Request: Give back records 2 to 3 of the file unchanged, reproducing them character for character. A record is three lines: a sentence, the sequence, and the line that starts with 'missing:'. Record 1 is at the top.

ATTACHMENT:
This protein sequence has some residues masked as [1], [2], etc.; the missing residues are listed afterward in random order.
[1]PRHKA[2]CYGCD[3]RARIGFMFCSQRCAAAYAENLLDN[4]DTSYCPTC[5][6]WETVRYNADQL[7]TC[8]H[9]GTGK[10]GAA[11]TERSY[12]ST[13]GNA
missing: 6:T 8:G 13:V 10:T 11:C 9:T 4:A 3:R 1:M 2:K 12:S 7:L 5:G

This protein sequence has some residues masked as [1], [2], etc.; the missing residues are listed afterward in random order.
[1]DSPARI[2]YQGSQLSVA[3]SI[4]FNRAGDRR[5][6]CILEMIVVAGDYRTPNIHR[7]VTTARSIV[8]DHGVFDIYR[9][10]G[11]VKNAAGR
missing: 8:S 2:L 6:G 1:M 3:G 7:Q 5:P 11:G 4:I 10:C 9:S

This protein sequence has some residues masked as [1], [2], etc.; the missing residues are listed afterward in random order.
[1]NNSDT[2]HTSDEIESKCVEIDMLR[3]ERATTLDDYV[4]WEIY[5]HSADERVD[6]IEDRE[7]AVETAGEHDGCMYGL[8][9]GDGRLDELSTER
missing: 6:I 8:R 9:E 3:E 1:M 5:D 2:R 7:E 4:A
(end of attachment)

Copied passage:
This protein sequence has some residues masked as [1], [2], etc.; the missing residues are listed afterward in random order.
[1]DSPARI[2]YQGSQLSVA[3]SI[4]FNRAGDRR[5][6]CILEMIVVAGDYRTPNIHR[7]VTTARSIV[8]DHGVFDIYR[9][10]G[11]VKNAAGR
missing: 8:S 2:L 6:G 1:M 3:G 7:Q 5:P 11:G 4:I 10:C 9:S

This protein sequence has some residues masked as [1], [2], etc.; the missing residues are listed afterward in random order.
[1]NNSDT[2]HTSDEIESKCVEIDMLR[3]ERATTLDDYV[4]WEIY[5]HSADERVD[6]IEDRE[7]AVETAGEHDGCMYGL[8][9]GDGRLDELSTER
missing: 6:I 8:R 9:E 3:E 1:M 5:D 2:R 7:E 4:A